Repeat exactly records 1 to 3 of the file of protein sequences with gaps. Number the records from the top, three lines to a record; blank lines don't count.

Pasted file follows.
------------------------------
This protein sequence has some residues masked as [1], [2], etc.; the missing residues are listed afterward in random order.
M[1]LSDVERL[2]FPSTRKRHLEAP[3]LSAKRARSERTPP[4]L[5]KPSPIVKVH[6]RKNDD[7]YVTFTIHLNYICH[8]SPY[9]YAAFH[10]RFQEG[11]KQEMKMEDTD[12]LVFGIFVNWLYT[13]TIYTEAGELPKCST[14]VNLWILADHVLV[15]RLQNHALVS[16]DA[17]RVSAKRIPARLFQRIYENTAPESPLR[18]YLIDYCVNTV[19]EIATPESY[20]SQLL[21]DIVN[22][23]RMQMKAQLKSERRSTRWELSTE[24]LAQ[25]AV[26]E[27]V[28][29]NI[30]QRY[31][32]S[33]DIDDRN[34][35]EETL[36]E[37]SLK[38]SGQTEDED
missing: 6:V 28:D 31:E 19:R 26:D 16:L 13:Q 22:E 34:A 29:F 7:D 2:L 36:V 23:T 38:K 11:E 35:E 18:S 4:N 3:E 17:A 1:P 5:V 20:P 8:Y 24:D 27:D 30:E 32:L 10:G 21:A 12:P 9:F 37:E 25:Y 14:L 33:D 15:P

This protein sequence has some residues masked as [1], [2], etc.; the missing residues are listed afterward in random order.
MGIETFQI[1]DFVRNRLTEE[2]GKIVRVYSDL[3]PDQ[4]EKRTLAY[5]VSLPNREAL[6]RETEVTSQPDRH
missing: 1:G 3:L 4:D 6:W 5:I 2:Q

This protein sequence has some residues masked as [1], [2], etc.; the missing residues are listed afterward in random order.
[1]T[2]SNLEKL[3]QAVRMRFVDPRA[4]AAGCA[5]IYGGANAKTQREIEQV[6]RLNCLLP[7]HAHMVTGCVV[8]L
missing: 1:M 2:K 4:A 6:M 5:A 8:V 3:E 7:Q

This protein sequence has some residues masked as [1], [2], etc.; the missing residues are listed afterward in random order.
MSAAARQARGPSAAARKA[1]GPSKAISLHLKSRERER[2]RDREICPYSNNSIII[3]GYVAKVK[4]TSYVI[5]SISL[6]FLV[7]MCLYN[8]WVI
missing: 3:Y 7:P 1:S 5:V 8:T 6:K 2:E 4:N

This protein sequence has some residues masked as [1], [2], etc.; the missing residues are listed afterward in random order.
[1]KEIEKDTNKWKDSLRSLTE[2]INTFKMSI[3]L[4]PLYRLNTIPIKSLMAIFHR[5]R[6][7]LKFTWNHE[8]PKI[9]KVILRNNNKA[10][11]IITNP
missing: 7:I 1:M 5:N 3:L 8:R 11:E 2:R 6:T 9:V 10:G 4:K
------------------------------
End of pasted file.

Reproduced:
This protein sequence has some residues masked as [1], [2], etc.; the missing residues are listed afterward in random order.
M[1]LSDVERL[2]FPSTRKRHLEAP[3]LSAKRARSERTPP[4]L[5]KPSPIVKVH[6]RKNDD[7]YVTFTIHLNYICH[8]SPY[9]YAAFH[10]RFQEG[11]KQEMKMEDTD[12]LVFGIFVNWLYT[13]TIYTEAGELPKCST[14]VNLWILADHVLV[15]RLQNHALVS[16]DA[17]RVSAKRIPARLFQRIYENTAPESPLR[18]YLIDYCVNTV[19]EIATPESY[20]SQLL[21]DIVN[22][23]RMQMKAQLKSERRSTRWELSTE[24]LAQ[25]AV[26]E[27]V[28][29]NI[30]QRY[31][32]S[33]DIDDRN[34][35]EETL[36]E[37]SLK[38]SGQTEDED
missing: 6:V 28:D 31:E 19:R 26:D 16:L 13:Q 22:E 34:A 29:F 7:D 2:L 36:V 23:T 38:K 11:E 35:E 18:S 4:N 3:E 17:A 1:P 5:V 20:P 8:Y 24:D 27:D 30:E 32:L 10:G 21:A 12:P 9:F 37:E 25:Y 14:L 33:D 15:P

This protein sequence has some residues masked as [1], [2], etc.; the missing residues are listed afterward in random order.
MGIETFQI[1]DFVRNRLTEE[2]GKIVRVYSDL[3]PDQ[4]EKRTLAY[5]VSLPNREAL[6]RETEVTSQPDRH
missing: 1:G 3:L 4:D 6:W 5:I 2:Q

This protein sequence has some residues masked as [1], [2], etc.; the missing residues are listed afterward in random order.
[1]T[2]SNLEKL[3]QAVRMRFVDPRA[4]AAGCA[5]IYGGANAKTQREIEQV[6]RLNCLLP[7]HAHMVTGCVV[8]L
missing: 1:M 2:K 4:A 6:M 5:A 8:V 3:E 7:Q